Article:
I have just been browsing in an old fashioned knitting shop in Derbyshire which had a good selection of buttons. Today I was choosing a variety of different coloured ones to add to a knitted cardigan for my youngest grandson. I wanted a different button for each buttonhole so have come away with two cars, a strawberry, a teddy bear, two different bugs and a selection of stars.
I love collecting buttons and use them to add interest to items of clothing, shoes, cushions, and in jewellery projects. I always look for them when on holiday and usually come back with several little bags of goodies. I have noticed that in Europe you still seem to be able to find shops with walls lined with interesting and unusual buttons. The last place I bought any was Bratislava in Slovakia. This is a very small city especially the old centre and yet I was able to find several items to bring back. I also have buttons from fabulously interesting shops in Prague. These shops tend to have the feeling that time has stood still and they are there to cater for customers who are still making their own clothes and household items.
I enjoy visiting Italy and have buttons from Florence, Venice, Bologna and many other places. On our last trip to Florence we took a train to a very small town call Lucca and as soon as I got there I started to ask the locals if there were any shops selling buttons. I was advised that a shop called Casa de Buttoni (The House of Buttons) was located just outside the old town walls. It was one of those amazing little shops with the walls lined with brown boxes with a sample button fixed on the front of each box. It was one of those places where I needed time to choose, so had to send my husband off for a walk while I made my selection. I bought a selection of mother of pearl star buttons with the intention to use these for jewellery projects. Because of the exchange rate they did not seem cheap, in fact they seemed rather expensive but I had been looking for this design for a long time so bought a good selection of sizes.
I have a visit to Bergamo (not far from Milan) arranged for September and am looking forward to shopping there. I have been before so have an idea of all the wonderful things I will find. We are staying in a small apartment near the Art Museum in an area of town frequented by artists and craft people. There is a small shop that mends chandeliers which is full of glass drops of all shapes and sizes. Glass chandelier drops are another item that I use in some of my jewellery designs.
To get back to buttons, I have found an antique shop in Bath that sells cards full of vintage buttons but I don’t find many sources of interesting buttons in town centres. I have bought some off eBay but it is not the same pleasure as being in a shop with all those enticing buttons. I have made button bracelets from small buttons and waxed cotton and will add the instructions at the end of this blog. The buttons that I have used for these bracelets were a good find at a Derbyshire Mill that used to make items for Marks and Spencer. They were selling off the buttons cheaply and I bought up most of their supply.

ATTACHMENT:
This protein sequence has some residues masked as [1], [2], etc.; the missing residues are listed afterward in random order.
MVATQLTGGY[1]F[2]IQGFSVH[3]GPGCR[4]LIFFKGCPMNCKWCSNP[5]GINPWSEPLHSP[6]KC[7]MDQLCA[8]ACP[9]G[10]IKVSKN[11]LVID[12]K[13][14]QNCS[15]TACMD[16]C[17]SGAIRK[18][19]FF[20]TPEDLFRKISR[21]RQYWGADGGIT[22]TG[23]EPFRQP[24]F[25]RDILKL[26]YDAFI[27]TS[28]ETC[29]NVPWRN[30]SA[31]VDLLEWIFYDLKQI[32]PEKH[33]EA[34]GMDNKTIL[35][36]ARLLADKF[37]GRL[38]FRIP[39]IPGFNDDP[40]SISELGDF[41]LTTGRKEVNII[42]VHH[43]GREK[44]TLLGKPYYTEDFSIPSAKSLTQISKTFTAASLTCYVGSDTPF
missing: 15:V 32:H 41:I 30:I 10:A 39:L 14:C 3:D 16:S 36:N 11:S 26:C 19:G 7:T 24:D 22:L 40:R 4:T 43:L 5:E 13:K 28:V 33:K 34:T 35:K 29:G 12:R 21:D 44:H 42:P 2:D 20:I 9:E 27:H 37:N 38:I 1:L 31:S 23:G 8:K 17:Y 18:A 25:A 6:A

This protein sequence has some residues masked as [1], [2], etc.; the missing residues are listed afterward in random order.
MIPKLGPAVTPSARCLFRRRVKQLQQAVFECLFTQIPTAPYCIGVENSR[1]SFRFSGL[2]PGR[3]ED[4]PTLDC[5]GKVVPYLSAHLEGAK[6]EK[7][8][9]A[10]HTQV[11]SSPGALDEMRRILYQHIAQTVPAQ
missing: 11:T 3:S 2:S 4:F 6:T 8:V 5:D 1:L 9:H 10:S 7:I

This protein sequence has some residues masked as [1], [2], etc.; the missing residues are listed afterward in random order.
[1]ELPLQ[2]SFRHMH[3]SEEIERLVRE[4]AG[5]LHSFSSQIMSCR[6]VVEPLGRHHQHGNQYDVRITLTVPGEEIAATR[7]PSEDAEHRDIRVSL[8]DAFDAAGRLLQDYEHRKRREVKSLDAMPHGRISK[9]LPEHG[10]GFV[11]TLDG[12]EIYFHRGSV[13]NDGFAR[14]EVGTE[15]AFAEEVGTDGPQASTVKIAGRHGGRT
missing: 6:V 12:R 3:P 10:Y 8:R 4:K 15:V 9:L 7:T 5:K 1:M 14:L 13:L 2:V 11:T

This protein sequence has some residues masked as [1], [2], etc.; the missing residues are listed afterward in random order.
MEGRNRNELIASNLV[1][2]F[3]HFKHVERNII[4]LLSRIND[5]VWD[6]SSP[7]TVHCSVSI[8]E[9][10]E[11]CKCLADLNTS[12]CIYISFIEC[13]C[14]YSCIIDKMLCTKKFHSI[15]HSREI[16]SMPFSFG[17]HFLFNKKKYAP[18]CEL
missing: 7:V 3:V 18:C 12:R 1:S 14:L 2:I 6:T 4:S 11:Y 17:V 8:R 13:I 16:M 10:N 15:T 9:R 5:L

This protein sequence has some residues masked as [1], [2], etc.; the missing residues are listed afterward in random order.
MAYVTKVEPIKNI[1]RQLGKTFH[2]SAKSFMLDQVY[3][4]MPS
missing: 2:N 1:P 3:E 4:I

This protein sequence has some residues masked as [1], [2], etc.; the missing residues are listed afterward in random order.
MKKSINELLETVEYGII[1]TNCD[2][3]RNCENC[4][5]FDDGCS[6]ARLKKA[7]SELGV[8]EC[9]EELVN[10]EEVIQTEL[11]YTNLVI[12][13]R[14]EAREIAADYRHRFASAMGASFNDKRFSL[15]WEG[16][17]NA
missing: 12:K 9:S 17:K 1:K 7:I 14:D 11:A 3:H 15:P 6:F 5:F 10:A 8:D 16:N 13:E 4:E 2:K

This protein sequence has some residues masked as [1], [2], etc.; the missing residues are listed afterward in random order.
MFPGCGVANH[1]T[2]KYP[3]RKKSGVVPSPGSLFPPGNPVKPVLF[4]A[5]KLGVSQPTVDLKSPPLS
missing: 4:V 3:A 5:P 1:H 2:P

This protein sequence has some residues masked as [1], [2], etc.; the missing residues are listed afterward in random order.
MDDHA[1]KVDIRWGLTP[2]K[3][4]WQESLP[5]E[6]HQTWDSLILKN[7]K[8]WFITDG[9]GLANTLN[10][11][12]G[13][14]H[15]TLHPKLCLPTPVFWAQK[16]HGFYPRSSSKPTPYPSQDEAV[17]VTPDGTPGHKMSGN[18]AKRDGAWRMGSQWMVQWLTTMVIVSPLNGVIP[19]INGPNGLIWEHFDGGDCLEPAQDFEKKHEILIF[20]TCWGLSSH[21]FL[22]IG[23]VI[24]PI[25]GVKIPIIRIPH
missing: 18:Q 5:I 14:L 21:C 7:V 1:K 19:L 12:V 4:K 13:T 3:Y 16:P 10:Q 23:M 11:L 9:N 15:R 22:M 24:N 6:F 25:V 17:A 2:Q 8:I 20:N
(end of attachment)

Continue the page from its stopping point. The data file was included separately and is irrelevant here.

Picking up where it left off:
I have added some instructions for making one of my favourite button bracelets.
Instructions for making button bracelets.
You will need enough buttons to stretch comfortably round your wrist, probably about 14, each measuring about 1 cms across. For this style of bracelet they need to be buttons with four holes.
You will also need a length of waxed cotton or good quality string. Cut the waxed cotton to a length of about 80 cms and fold in half. Tie a single knot in the folded end to form a loop. Before pulling this tight make sure that your loop is the right size for one of the buttons to pass through, be careful however to make sure the loop is not too large as this may cause the bracelet to come undone.
To make it easier to thread the buttons you could now fix the looped end to your table with some masking tape. Have the two loose ends of cord facing you and thread through two of the holes in the button from behind, with the cord coming out at the front. Cross the cord and thread diagonally through the other two holes in the button from the front to the back and pull tight.
Repeat the previous step with as many buttons as you need to go round your wrist.
Once you have the correct length tie a reef knot behind the last button. A reef knot is achieved by passing the right hand cord over the left and passing it under to knot and then passing the left cord over the right and under to give a second knot.
Pull the knot tightly. If you have any suitable glue it is a good idea to place a little glue on the knot. Once this is dry cut the ends and your bracelet is finished.
The loop that you made at the beginning will now be used to go over the last button to fasten the bracelet.